It is time for men and women of good will, from all walks of life, and from all faith traditions to set aside their theological differences and become built to love. It’s time to quit being like the Levite and the priest—with our noses so buried in tradition and theology that we overlook or pass by the wounded and the weary along the roadsides of life. We must become more like the Samaritan, who demonstrated pure love. (See Luke 10:25-37.) The time has come to set aside the lesser doctrines and focus on the “weightier” matters. (Matthew 23:23.) Love! Love, my dogma-oriented friends, is the gospel of Jesus Christ, not a series of rules, regulations, traditions, practices, tenets, theologies, duties, creeds, assignments and so on. To Jesus, how you feel and then act toward others is so much more important than what you believe. Your humanity matters more than your theology.
Why do you think Jesus repeatedly made the theologically-apostate Samaritans or publicans the heroes of his stories?
I love the way James puts it. “Thou believest that there is one God; thou doest well: the devils also believe, and tremble. But wilt thou know, O vain man, that faith without works is dead?” (James 2:19-20.) In other words, “Do you think you worship the true God? Your faith is monotheistic? Big deal, the devils also believe in one god.” God doesn’t care if your theological conception of him is correct if you can’t visit the sick, feed the hungry and clothe the naked. “What doth it profit, my brethren, though a man say he hath faith, and have not works? Can faith save him? If a brother or sister be naked, and destitute of daily food, And one of you say unto them, Depart in peace, be ye warmed and filled; notwithstanding ye give them not those things which are needful to the body; what doth it profit?” (James 2:14-16.) “Pure religion and undefiled before God and the Father is this, To visit the fatherless and widows in their affliction ….” (James 1:27.)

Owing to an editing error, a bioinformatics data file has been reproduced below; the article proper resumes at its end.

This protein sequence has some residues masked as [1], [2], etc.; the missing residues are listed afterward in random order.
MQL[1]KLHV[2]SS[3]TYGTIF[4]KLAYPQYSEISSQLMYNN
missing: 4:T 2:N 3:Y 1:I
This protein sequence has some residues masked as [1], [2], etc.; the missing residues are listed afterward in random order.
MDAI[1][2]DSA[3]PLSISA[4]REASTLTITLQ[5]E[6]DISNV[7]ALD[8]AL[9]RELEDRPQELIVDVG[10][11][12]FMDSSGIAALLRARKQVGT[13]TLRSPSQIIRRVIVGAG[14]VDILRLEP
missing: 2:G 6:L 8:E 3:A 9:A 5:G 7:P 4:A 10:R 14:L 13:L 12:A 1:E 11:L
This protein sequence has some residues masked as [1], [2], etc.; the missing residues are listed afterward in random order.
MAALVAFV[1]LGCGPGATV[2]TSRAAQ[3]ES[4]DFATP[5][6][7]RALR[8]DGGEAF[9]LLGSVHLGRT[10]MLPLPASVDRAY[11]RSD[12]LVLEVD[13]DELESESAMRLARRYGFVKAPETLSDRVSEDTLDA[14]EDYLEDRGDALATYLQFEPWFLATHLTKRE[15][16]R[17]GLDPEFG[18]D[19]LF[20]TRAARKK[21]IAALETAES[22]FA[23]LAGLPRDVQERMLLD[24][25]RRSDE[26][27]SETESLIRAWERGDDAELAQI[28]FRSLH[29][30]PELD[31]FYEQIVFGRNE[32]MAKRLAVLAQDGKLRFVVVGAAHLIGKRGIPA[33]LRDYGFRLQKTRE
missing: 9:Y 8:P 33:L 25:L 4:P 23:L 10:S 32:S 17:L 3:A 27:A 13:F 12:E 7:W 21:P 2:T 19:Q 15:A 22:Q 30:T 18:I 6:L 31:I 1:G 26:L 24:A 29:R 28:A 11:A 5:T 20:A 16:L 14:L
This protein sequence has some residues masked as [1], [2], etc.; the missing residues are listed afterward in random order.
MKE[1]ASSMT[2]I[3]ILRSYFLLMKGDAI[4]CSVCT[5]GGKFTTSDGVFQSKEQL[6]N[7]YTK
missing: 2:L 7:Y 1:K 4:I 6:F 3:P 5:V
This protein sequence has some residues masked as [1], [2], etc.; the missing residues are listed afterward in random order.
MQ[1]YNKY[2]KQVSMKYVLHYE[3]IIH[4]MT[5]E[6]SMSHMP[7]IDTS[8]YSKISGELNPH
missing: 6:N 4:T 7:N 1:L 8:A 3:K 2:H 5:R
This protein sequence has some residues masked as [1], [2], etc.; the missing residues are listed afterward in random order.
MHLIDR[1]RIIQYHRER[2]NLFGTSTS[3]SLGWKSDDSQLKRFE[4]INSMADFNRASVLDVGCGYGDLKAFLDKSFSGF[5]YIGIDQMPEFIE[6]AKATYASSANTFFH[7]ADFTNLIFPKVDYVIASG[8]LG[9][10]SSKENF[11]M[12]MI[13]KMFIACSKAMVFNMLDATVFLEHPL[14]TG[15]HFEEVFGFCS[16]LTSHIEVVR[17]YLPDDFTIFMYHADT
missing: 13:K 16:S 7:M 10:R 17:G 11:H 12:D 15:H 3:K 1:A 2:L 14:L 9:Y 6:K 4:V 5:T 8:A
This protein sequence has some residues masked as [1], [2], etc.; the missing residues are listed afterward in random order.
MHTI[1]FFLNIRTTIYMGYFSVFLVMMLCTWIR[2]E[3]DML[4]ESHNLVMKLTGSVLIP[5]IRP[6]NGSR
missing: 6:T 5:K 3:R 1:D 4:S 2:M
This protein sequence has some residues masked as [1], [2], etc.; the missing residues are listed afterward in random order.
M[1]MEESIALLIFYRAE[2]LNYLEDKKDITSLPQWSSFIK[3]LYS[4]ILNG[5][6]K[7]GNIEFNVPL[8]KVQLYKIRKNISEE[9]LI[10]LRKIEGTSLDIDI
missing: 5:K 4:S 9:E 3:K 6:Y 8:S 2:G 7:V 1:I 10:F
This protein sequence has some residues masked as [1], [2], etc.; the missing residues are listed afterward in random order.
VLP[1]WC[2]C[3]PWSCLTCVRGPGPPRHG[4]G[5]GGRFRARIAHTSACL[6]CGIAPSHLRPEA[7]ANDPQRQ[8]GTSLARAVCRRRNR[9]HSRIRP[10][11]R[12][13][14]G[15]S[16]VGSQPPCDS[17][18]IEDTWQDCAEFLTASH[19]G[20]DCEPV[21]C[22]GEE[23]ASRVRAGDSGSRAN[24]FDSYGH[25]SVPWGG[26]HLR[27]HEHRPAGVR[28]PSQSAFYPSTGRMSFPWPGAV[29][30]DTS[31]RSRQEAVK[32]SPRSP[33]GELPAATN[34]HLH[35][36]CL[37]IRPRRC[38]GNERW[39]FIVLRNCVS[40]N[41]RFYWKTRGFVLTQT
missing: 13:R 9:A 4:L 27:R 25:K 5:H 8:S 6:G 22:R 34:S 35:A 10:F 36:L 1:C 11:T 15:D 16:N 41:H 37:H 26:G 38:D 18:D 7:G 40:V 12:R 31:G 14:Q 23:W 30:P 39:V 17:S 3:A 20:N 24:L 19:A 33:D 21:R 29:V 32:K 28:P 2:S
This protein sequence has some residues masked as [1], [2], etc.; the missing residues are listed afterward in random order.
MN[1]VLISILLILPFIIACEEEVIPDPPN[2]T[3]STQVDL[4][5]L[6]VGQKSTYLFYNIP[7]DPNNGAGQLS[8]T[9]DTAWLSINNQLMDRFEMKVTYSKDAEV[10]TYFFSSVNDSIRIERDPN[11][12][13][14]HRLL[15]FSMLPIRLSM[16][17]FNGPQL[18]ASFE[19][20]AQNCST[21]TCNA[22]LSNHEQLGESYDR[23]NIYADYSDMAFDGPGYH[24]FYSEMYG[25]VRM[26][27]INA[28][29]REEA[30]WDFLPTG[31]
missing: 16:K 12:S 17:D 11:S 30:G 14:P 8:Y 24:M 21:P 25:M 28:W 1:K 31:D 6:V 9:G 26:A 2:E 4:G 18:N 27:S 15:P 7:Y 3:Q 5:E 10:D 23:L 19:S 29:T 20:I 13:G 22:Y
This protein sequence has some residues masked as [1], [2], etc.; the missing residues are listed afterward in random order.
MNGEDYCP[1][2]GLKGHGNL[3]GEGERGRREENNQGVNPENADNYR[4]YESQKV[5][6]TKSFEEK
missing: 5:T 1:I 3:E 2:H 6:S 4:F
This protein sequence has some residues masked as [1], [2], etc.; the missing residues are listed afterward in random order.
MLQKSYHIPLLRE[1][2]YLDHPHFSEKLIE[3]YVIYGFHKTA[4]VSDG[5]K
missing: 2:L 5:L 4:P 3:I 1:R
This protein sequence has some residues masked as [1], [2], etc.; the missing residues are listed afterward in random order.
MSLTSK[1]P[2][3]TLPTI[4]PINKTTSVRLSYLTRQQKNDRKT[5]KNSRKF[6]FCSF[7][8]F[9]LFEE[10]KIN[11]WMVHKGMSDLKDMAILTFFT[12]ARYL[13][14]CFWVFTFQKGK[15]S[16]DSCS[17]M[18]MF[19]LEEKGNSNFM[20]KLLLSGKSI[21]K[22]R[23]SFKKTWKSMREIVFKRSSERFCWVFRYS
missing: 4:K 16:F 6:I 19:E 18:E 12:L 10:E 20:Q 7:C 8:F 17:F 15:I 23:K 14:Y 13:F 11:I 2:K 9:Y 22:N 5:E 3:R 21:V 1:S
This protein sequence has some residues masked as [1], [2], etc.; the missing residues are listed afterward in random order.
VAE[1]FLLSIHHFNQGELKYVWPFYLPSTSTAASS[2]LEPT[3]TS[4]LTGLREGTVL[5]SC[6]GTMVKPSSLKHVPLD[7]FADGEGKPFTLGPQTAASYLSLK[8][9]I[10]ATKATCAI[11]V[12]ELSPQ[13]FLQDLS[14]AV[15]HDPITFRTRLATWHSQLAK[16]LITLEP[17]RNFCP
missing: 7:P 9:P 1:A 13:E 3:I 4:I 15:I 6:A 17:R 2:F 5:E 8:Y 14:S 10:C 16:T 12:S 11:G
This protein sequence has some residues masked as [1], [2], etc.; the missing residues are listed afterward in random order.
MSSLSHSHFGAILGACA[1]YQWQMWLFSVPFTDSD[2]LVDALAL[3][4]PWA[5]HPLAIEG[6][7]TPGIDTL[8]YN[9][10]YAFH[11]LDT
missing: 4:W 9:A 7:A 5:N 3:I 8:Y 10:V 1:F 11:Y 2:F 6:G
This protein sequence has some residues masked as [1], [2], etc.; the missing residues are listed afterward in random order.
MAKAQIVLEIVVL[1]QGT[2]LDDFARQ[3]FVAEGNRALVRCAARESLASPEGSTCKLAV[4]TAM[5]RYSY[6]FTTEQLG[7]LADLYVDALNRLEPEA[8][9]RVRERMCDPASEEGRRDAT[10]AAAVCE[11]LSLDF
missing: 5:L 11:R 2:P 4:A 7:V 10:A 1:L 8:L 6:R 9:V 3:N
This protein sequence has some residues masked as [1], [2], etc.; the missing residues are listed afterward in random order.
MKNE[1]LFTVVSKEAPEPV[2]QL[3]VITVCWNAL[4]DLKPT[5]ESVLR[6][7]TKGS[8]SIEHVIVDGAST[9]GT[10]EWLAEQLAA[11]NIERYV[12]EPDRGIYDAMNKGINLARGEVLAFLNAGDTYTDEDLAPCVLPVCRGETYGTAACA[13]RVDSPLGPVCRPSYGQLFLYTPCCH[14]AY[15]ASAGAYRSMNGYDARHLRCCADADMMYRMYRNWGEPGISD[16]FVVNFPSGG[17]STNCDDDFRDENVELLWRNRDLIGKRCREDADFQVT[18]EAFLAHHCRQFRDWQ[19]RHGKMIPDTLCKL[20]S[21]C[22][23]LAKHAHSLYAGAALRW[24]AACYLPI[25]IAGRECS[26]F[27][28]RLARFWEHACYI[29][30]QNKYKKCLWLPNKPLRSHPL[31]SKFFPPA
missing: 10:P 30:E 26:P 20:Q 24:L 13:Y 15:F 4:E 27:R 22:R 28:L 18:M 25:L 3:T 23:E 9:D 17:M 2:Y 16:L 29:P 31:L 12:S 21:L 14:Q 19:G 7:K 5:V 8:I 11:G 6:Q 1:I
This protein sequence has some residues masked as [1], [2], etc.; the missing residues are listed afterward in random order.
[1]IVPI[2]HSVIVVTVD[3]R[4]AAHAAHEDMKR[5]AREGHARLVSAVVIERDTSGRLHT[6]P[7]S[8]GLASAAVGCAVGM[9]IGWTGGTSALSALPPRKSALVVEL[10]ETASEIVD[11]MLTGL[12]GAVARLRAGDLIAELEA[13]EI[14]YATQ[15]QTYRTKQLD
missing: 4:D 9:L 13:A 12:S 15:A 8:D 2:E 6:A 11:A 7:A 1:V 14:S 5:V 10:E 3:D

Doctrine, dogma … that’s not love. Having a correct theological understanding … that’s not love. That’s not at the core of the gospel of Jesus Christ. Why do you think Jesus constantly railed on those of his own faith tradition, the Pharisees? Why do you think Jesus repeatedly made the theologically-apostate Samaritans or publicans the heroes of his stories? Because what you feel matters so much more than what you believe. Right action trumps right belief every single time. The religion of Jesus was the religion of love and common human decency, not dogmas, programs or theologies. Feeling love for others, showing love for others … those were the “weightier” matters to Jesus.
It’s time to get our priorities straight. It’s time to build God’s kingdom, not by converting the world to the theologically precise concept of God but to the theologically abstract and universal concepts that Jesus taught—common decency, respect and love.
Instead of focusing on what divides us, we should be striving to find common ground, looking for what unites us.
I call upon you, as an individual, to become built to love. But I also call upon leaders of churches and congregations everywhere. I call upon pastors, priests and preachers. I call upon bishops, cardinals and ministers. The time has come to set aside your theological differences to the degree necessary that you can work together to stem the dark tides of evil, terrorism and hatred rising in the world today. If we remain divided, we remain distracted. If we remain distracted, evil will continue to grow. It is incumbent upon us, as disciples of Jesus Christ, to rise above our theological differences and work together to stem the tide of evil and hatred in the world today. Instead of focusing on what divides us, we should be striving to find common ground, looking for what unites us.
People of faith everywhere should be pooling their resources to feed each other and the world. Instead of spending millions on self-serving ministries, we need to work together to better take care of the sick and eradicate the proliferation of disease. Instead of kingdom builders we need builders of the Kingdom. Instead of using so many of our resources to compete for converts, we ought to be using more of our resources to educate and heal the world, dig wells that provide clean water, and clothe naked children. We ought to be diverting more of our resources to building up and nurturing humanity. Wouldn’t we bring more people to Jesus Christ if we showed the world what being a disciple of Jesus Christ truly meant? Wouldn’t they see the good that we Christians can do and want to be a part of something so great? The world won’t care what we know until it knows how much we care.
It’s our choice. The world will change either with us or without us. Jesus Christ will come again and he will have a world that is ready to receive him. He will have a world that is built to love. Our hearts will be softened and knit together in unity and love, either by the calamities and destruction that is foretold or through our own volition. The choice is ours.